"The board of directors is a key link between the Bank and the region and Mr. Hutchins and Mr. Lundgren have expertise in two critical industries—retail and technology—that are major employers in our area. I look forward to benefiting from their unique insights into the economic conditions of the communities we serve," said William Dudley, president and chief executive officer of the Federal Reserve Bank of New York.
Mr. Hutchins is a founder and co-chief executive of Silver Lake, one of the world’s largest private investment firms in the technology industry and technology-enabled businesses. He has spent his business career investing in the most rapidly growing and dynamic companies in the United States and around the world. Mr. Hutchins is chairman of the board of SunGard Corp. and a director of the NASDAQ OMX Group, Inc. and Mercury Payment Systems.
Mr. Hutchins is active in public and charitable service. He served President Clinton in both the transition and the White House as a Special Advisor on economic and healthcare policy and is vice chairman of the board of the Brookings Institution. He is also a director of the Harvard Management Company responsible for the management of Harvard University’s endowment. He is a chairman of the National Advisory Board of the W.E.B. Dubois Institute for African and African-American Research at Harvard and of the New York-Presbyterian Hospital. He is also a member of the Advisory Council of the Hamilton Project, a director of the Partnership for New York City, and a member of the Investors Advisory Committee on Financial Markets of the Federal Reserve Bank of New York.
Mr. Hutchins holds an A.B. from Harvard College, an M.B.A. from Harvard Business School, and a J.D. from Harvard Law School.
Mr. Lundgren is chairman, president and chief executive officer of Macy’s, Inc., having assumed his titles in January 2004. He had served as president and chief executive officer since February 2003 after having served as president and chief merchandising officer since May 1997. Macy’s, Inc. is the parent company of Macy’s and Bloomingdale’s, and was previously known as Federated Department Stores, Inc.
Mr. Lundgren began his retailing career in 1975 as a trainee with Bullock’s, a Los Angeles-based division of Federated. He held positions of increasing responsibility over the next decade in buying, store management, human resources and senior-level store management, as well as serving as the division’s director of stores. Mr. Lundgren was named senior vice president and general merchandising manager of Bullock’s in 1984. In 1987, he was named president and chief executive officer of Bullocks Wilshire, then an upscale chain of specialty department stores owned by Federated.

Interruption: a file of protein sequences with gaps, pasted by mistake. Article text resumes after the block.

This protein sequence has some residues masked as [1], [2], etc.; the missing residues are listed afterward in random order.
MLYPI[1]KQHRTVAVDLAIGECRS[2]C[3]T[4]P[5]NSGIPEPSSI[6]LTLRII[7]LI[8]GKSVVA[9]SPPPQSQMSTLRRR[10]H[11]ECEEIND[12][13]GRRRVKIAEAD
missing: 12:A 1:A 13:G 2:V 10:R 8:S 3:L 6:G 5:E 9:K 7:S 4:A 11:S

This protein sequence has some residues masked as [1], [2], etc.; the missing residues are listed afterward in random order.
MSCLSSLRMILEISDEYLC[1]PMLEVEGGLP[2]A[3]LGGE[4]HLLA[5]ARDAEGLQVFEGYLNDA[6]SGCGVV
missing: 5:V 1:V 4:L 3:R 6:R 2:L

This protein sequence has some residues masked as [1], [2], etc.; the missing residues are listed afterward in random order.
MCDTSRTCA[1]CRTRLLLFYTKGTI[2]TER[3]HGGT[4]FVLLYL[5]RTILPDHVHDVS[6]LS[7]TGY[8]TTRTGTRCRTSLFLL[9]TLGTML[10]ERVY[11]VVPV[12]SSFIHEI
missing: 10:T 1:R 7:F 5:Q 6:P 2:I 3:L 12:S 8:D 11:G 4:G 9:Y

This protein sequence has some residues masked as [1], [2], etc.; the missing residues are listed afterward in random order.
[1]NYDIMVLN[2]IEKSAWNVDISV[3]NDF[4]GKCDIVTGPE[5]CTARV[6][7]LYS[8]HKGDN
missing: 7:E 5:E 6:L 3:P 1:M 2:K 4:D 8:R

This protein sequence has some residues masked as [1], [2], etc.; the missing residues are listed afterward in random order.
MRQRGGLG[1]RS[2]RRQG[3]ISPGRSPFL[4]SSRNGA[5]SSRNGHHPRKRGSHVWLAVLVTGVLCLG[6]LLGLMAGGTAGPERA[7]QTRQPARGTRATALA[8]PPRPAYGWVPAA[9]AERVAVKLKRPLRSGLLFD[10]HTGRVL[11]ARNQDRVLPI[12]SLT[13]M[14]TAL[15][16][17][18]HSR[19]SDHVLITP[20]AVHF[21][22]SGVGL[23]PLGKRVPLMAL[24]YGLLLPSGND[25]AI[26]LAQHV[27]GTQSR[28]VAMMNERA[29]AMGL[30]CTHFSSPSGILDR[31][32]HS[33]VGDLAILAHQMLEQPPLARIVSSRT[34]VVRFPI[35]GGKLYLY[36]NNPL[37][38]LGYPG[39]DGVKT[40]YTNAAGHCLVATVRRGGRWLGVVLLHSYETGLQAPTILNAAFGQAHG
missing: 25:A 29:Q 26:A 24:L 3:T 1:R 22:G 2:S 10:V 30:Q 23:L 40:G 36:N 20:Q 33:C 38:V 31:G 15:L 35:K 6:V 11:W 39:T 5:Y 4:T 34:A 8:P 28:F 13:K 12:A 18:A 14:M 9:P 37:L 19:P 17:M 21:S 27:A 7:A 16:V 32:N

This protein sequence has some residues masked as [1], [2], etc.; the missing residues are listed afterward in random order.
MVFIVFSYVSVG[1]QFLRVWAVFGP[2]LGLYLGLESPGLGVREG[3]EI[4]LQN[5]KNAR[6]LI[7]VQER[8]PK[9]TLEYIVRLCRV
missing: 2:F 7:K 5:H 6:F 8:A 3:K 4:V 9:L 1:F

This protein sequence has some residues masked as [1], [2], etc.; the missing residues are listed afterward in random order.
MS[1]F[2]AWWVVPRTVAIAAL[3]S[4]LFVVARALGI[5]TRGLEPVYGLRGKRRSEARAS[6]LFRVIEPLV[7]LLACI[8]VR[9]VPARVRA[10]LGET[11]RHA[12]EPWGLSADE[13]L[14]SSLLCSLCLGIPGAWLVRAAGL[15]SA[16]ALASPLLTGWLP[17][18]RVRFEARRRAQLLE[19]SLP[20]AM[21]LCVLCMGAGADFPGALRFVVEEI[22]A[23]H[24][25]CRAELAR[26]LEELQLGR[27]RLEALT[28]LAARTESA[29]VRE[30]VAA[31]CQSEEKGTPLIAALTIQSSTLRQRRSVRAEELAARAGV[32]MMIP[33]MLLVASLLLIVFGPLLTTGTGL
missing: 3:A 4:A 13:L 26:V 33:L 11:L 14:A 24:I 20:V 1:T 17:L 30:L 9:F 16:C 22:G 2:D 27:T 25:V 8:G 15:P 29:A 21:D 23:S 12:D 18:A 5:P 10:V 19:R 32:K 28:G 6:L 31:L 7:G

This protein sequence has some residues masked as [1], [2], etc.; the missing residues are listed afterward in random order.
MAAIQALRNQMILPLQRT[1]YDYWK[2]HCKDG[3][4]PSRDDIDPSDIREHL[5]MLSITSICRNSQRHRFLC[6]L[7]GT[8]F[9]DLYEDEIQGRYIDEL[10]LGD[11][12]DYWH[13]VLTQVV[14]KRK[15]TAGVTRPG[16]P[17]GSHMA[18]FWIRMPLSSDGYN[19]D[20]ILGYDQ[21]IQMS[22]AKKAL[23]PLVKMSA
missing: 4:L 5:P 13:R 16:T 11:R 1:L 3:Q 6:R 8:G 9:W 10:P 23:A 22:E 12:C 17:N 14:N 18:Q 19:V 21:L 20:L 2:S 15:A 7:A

Mr. Lundgren left Federated in 1988 to join Neiman Marcus, where he served as executive vice president and shortly thereafter was named chairman and chief executive officer. He returned to Federated in April 1994 as chairman and chief executive officer of the Federated Merchandising Group.
Mr. Lundgren is an active supporter of The Terry J. Lundgren Center for Retailing at the University of Arizona. He has been appointed Commissioner on Women’s Economic Development by the Mayor of New York. He currently serves on the boards of Carnegie Hall and United Way of New York City, and is co-chairman of The New York City Partnership. He is chairman of the board of directors of the National Retail Federation and chairman of the National Minority Supplier Development Council. Mr. Lundgren serves on the membership committee of the Economic Club of New York and is involved with the New York City Principal for a Day Program.
Mr. Lundgren is a graduate of the University of Arizona. He received an honorary Doctor of Law degree from the University of Arizona and was also awarded the honorary Doctor of Commercial Sciences degree from Suffolk University.
About the Reserve Banks’ Boards of Directors
The Federal Reserve Act of 1913 requires each of the Reserve Banks to operate under the supervision of a board of directors. Each Reserve Bank has nine directors who represent the interests of their Reserve District and whose experience provides the Reserve Banks with a wider range of expertise that helps them fulfill their policy and operational responsibilities. The nine directors of each Reserve Bank are divided evenly by classification: Class A directors represent the member banks in the District; Class B directors and Class C directors represent the interests of the public. The directors of the Reserve Banks act as an important link between the Federal Reserve and the private sector, ensuring that the Fed’s decisions on monetary policy are informed by actual economic conditions.